According to the Gartner report, end users purchased 5,281 solid-state array units in 2013 at an average selling price of $126,360, or $9.70 per GB. The most popular capacity range was 10 TB to 19.99 TB, with a total of 2,126 units shipping at an average selling price of $118,647, or $11.59 per GB.
Runners-up were solid-state arrays in the range of 20 TB to 49.99 TB. A total of 1,629 units shipped at an average selling price of $180,699, or $8.82 per GB. Just 171 solid-state arrays of greater than 50 TB shipped last year, at an average selling price of $223,169, or $4.36 per GB. But, that could change this year now that most SSA vendors are making available arrays at higher capacities.
The Gartner analysis also included SSD revenue. Samsung, the largest supplier of NAND flash chips, maintained its overall lead in SSD sales with $3.1 billion in revenue, with the majority of its revenue from the PC SSD segment. Intel ($1.4 billion) held onto the No. 2 overall spot. SanDisk ($1.3 billion) jumped from fifth place in 2012 to third place, and Micron ($0.8 billion) improved from eighth to four. Toshiba ($0.6 billion) fell from third to fifth.
In the enterprise segment, which combined enterprise server and enterprise storage SSDs, Intel was No. 1 with 18.5% market share. Samsung (14.6%) jumped from third to second place, Western Digital (at 10.6%, with sales mostly from high-end storage through its partnership with Intel) moved from fifth to third, SanDisk (8.5%) leapt from eighth to fourth and Fusion-io (7.7%) fell from No. 2 to No. 5.
The Gartner report showed that total sales of enterprise SSDs grew from $3 billion in 2012 to $4.4 billion in 2013. Unsworth cited the main drivers in the enterprise SSD space as hyperscale customers purchasing low-cost SATA SSDs in huge volumes and storage manufacturers buying higher-quality SAS SSDs. He said hyperscale users and server manufacturers were prominent in sales of high-performance PCIe SSDs, but lower-cost PCIe SSDs “tempered revenue.”
Breaking down enterprise SSD sales, Intel was the leading producer of SATA SSDs followed by Samsung, Smart Storage, OCZ and SanDisk in 2013. Western Digital was No. 1 in the SAS-based SSD market, followed by SanDisk, Seagate, Toshiba and Hitachi. Fusion-io continued its dominance in PCIe SSDs, with Google, NetApp, LSI and Western Digital behind. Google, NetApp and Hitachi use their SSDs only within their own data centers or products, Gartner noted.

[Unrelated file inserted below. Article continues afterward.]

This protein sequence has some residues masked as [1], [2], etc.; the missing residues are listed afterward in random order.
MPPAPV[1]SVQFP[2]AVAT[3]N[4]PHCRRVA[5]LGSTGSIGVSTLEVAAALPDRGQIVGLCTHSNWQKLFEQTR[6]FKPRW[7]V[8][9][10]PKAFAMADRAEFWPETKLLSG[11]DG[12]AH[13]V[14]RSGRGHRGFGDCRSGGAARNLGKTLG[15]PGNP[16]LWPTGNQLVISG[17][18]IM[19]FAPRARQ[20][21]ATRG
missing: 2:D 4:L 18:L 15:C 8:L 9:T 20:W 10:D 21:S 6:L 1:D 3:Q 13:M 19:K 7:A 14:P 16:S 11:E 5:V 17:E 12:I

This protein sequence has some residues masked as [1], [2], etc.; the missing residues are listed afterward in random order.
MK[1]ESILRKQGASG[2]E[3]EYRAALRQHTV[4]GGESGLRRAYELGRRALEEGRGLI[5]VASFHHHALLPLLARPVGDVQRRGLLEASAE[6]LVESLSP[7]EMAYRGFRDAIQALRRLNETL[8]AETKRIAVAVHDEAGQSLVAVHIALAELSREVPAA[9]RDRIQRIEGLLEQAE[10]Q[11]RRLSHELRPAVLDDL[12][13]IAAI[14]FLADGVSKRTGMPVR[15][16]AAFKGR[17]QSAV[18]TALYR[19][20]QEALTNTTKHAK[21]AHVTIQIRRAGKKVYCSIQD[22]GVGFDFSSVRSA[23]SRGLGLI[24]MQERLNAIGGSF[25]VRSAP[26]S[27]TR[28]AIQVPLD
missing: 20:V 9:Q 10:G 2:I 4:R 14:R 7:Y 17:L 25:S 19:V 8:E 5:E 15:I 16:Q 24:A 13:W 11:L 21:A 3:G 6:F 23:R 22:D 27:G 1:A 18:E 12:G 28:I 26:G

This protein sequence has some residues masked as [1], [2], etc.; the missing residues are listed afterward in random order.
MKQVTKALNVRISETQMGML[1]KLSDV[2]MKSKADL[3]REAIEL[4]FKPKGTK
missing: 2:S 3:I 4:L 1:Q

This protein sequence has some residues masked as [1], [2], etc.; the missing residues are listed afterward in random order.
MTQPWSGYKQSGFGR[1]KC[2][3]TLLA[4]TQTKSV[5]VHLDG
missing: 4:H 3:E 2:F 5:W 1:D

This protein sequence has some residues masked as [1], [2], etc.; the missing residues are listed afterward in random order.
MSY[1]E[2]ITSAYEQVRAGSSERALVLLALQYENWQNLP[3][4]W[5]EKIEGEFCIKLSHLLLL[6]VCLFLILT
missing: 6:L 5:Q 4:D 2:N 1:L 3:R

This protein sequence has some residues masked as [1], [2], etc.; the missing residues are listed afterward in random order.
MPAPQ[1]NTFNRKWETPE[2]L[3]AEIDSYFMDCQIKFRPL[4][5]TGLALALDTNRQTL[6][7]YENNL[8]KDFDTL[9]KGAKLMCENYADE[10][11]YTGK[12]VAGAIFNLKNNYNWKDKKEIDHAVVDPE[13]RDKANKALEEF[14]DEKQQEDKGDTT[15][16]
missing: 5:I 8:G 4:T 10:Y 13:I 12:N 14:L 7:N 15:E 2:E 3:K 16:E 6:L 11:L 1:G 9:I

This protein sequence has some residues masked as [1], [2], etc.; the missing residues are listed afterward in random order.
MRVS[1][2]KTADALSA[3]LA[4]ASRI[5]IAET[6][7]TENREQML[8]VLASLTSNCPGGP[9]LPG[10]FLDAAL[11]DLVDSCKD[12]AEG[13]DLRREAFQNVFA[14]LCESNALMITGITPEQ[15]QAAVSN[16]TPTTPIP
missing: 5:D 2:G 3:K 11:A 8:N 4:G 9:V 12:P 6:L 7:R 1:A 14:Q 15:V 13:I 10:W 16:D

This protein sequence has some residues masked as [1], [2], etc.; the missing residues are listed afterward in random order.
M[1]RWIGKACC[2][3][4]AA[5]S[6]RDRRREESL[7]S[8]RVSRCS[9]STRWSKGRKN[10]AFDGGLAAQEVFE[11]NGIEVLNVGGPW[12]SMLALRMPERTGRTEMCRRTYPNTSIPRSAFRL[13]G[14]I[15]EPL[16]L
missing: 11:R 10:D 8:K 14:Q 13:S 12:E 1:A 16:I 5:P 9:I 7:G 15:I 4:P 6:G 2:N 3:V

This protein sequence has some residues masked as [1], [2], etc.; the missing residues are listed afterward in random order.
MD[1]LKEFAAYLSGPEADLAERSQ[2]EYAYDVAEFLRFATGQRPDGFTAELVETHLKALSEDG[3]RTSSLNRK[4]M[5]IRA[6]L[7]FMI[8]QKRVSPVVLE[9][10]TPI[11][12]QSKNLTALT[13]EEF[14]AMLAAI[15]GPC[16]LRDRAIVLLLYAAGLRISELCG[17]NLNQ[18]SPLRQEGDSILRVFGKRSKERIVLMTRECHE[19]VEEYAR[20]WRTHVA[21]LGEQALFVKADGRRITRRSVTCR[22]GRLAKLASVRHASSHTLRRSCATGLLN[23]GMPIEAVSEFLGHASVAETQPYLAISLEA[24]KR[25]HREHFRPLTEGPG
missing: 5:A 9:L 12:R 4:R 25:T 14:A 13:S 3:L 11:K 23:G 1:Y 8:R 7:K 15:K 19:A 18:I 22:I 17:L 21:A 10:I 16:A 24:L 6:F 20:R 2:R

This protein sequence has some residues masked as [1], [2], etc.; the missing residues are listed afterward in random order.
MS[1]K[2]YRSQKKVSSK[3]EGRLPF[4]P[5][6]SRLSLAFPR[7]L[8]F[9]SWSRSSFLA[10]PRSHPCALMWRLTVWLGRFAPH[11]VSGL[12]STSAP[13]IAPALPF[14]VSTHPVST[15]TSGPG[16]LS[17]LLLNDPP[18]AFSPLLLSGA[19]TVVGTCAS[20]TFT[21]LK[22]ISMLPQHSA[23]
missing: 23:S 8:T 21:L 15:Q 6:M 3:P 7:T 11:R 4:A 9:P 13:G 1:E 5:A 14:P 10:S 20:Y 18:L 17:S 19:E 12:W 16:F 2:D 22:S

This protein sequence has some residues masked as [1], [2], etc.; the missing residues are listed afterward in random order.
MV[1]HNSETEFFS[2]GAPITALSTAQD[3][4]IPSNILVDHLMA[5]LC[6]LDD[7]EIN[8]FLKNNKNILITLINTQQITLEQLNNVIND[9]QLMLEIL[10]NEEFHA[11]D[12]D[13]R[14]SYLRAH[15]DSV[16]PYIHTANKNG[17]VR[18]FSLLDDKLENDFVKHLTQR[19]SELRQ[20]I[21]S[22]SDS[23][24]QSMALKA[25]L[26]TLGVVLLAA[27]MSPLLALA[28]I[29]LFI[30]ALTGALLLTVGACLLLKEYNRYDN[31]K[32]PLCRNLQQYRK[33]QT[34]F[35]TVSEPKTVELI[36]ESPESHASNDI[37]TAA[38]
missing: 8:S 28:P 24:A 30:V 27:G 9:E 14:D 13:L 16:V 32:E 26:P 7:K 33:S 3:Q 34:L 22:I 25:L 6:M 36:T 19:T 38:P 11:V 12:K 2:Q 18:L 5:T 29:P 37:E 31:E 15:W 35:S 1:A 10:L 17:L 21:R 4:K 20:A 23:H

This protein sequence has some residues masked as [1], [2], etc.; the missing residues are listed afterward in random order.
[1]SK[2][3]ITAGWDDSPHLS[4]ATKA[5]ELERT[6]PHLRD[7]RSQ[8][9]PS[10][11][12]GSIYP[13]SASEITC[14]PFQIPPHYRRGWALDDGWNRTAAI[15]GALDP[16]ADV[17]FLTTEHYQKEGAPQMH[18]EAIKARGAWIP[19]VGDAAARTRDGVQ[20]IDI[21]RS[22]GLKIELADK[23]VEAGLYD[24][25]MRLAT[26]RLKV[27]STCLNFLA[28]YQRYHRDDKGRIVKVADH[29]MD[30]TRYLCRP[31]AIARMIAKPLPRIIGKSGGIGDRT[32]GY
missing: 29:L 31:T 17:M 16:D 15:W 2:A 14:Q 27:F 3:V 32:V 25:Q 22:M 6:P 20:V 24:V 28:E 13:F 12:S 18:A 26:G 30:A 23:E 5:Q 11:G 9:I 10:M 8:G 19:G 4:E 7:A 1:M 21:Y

Intronis, a cloud backup and recovery provider, has ended its per-gigabyte storage pricing model for its IT Channel partners who are starting to feel the brunt of the pricing war between heavyweight cloud providers like Amazon and Google.
Aaron Dun, Intronis’ chief marketing officer, said the company now is offering a flat, per-month storage rate for unlimited cloud and local storage pricing, which they expect will give partners the ability to compete against the major cloud providers that have been driving down costs in what analysts describe as a “land grab” for cloud customers.
Google introduced its more dramatic price reduction in March, slashing pricing for its cloud storage services by as much as 69 percent while it eliminated pricing for tiered services and introduced a flat rate for its Google Cloud Storage standard and Durable Reduced Availability (DRA) storage. Amazon followed with cuts in its Simple Storage Service (S3) by an average of 51%, with cuts varying between 36 percent and 65 percent spread across the different tiers of the service.
Intronis has about 2,000 channel partners that support about 35,000 small-medium sized businesses. Dun said the cloud storage wars have created a challenge for its partners who are finding it harder to justify the cost of their services on top of the per-gigabyte cloud storage cost.
“That’s been an increasingly difficult conversation (for our partners),” said Dun. “They are faced with a market headwind. We are giving our partners some cost certainty and also a way to have a better conversation with their customers.”
Dun said Intronis made this move based on discussions they had with partners who were bundling cloud backup as part of a managed service plan.
“They were having a different conversation with customers, a more strategic discussion,” he said. The Intronis U2 plan allows managed service providers (MSPs) and resellers to address data storage and protection needs with a single solution that is supported with simplified pricing.